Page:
Posted October 6, 2014
We’ve posted a number of times on the merits of U.S. energy exports, because whether the subject is exporting crude oil or natural gas, there are compelling economic and energy reasons to lift restrictions on America’s ability to be a major player in global markets. While those restrictions remain, America and Americans lose.
A number of studies have said that energy exports will benefit our economy and stimulate more domestic production – here, here and here on liquefied natural gas (LNG) and here and here on crude oil. A new report from Columbia University’s Center for Global Energy Policy added that LNG exports could help strengthen the United States’ foreign policy hand.
Thanks to abundant oil and natural gas reserves, advanced hydraulic fracturing and horizontal drilling and investments by a robust industry sector, the U.S. is the world’s No. 1 producer of natural gas and is about to become No. 1 in oil output (subscription required). Yet, because of self-imposed and outdated (in the case of the crude oil) export restrictions, the U.S. isn’t harnessing its energy potential as it could and should.
It’s good that the Obama administration has approved a handful of LNG export applications, though many more remain in limbo, even as the global LNG market takes form. It’s good that the administration is “actively looking” at the issues surrounding crude oil exports, as Energy Secretary Ernest Moniz said this week in New York City. But the studying and discussing should lead to action, not endless conversation. Moniz:
“The international energy markets clearly look very, very different from what they looked like in 1975. It’s worth a re-examination. … There has been no policy change in terms of crude oil exports. We are actively looking at the issues of the changed production profile, the changed nature of the oil being produced, the refinery situation, etc. There is consideration of that going on. If there are new policies called for, those will be considered.”
The economic benefits of exports are clear – and those benefits are being denied to the U.S. economy and individual Americans with each passing day and month. The U.S. energy revolution could pay the price. Washington Post columnist Robert J. Samuelson, writing about the ban on crude oil exports:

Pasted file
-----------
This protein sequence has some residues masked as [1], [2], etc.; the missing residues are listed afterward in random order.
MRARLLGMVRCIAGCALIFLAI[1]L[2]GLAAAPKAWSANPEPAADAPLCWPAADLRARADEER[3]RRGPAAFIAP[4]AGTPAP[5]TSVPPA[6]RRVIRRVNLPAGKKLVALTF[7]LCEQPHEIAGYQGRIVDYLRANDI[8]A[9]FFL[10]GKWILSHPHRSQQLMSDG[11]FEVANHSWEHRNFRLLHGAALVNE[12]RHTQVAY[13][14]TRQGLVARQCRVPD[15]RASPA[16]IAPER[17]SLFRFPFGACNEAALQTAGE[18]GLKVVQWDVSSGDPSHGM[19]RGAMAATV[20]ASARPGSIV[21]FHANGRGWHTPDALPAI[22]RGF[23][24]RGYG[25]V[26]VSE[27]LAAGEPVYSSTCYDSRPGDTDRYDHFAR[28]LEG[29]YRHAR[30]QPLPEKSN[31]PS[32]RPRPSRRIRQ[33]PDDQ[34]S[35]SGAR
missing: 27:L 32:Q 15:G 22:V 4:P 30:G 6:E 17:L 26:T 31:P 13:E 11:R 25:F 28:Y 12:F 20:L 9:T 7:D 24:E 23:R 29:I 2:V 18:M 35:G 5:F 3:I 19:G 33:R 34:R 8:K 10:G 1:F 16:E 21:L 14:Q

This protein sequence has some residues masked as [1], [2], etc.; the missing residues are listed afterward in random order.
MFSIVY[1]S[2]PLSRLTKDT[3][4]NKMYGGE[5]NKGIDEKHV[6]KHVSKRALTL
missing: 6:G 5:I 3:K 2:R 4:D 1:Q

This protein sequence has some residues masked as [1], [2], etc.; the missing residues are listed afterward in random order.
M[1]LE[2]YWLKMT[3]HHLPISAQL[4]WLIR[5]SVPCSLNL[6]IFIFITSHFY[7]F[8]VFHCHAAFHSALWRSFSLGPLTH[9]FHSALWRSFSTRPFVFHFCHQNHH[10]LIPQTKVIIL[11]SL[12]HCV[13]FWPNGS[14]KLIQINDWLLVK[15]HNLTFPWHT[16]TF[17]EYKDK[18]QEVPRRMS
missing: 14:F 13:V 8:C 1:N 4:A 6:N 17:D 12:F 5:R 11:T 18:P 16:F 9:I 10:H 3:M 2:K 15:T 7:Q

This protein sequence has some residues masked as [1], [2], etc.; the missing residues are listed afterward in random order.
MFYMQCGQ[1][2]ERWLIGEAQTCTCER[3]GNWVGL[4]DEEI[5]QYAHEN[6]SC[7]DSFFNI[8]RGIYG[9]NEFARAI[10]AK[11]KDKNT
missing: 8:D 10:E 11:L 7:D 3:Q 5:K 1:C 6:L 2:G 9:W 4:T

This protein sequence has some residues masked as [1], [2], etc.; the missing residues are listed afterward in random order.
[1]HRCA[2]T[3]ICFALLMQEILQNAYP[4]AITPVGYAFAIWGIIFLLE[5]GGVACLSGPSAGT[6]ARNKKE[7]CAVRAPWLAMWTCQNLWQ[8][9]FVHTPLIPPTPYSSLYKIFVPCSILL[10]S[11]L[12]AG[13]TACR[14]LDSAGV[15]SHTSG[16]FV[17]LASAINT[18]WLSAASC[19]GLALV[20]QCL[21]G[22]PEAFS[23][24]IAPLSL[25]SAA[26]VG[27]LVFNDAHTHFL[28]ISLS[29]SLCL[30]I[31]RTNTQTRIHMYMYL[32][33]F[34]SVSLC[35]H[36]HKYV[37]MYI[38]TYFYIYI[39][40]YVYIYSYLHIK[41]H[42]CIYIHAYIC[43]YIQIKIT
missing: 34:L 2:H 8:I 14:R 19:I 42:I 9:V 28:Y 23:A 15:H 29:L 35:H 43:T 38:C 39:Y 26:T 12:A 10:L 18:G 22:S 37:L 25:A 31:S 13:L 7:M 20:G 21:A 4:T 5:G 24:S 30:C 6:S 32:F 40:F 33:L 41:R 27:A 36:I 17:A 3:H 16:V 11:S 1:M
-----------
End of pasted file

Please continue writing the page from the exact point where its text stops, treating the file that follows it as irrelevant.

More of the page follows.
By all logic, we should be working to sustain the boom. We aren’t, and therein lies a classic example of how good policy is held hostage to bad politics and public relations. What would promote continued exploration is a lifting of the current U.S. ban on exporting crude oil. Let producers sell into the world market.
Samuelson itemizes the potential benefits: job creation, reduced U.S. net oil imports and stabilization of the global oil markets, which already has occurred. Leadership is needed to move policy decisions that will bring changes, he writes:
One task of political leadership is to … to find ways and words that build public understanding and support for policies requiring patience. Events are forcing the ban on crude exports onto the political agenda. The economic and strategic implications are huge. How we address them will measure our seriousness.
IHS Vice Chairman Daniel Yergin, at a discussion of the crude export ban hosted by Arent Fox last week:
“Again and again we’ve seen how both policy and thinking have to catch up with changes – the world changes. … In the case of energy it’s actually a happy story, a better story about thinking and politics catching up. … I heard an eminent scientist talking about breakthroughs and saying the breakthroughs happen often as ideas that overturn dogma, and that’s of course what we’ve seen in this unconventional revolution in oil and gas, when it was really thought this could not happen, it didn’t fit the theories of how things could work. … One hesitates to use the word ‘revolution,’ but in this case it really does apply. … The thing that I find most puzzling about it (the export ban) is that it’s so puzzling.”
“Lower oil production will result if this ban remains in place. … Consumption is going to be determined by policy, by what kind of cars people drive and so forth, and what happens with population growth. The real question is will the oil be produced in the United States, with all the benefits it brings in terms of the supply chain and economic development, or is it going to be produced in some other country, and the revenues will flow into their treasury and go to other purposes? … It makes sense to let the market shape these things, not policy that is really from a very different era.”
Yergin’s analysis of the debate over the crude oil ban is clever and also spot on: It’s puzzling that it’s puzzling – that protracted debate is required on an issue that offers such clear, positive impacts. The same may be said about the LNG export debate.
The reality is that with its reserves of oil and natural gas, the United States can be a major exporter, maximizing the benefits of America’s energy wealth – globally and here at home. It will require the U.S. to act like the energy superpower it is, allowing U.S. energy to reach global markets, helping our allies abroad and spurring more production at home. In short: It’s the economics.
It’s a key part of America’s golden energy opportunity – if America chooses energy.
ABOUT THE AUTHOR
Mark Green joined API after a career in newspaper journalism, including 16 years as national editorial writer for The Oklahoman in the paper’s Washington bureau. Mark also was a reporter, copy editor and sports editor. He earned his journalism degree from the University of Oklahoma and master’s in journalism and public affairs from American University. He and his wife Pamela live in Occoquan, Va., where they enjoy their four grandchildren.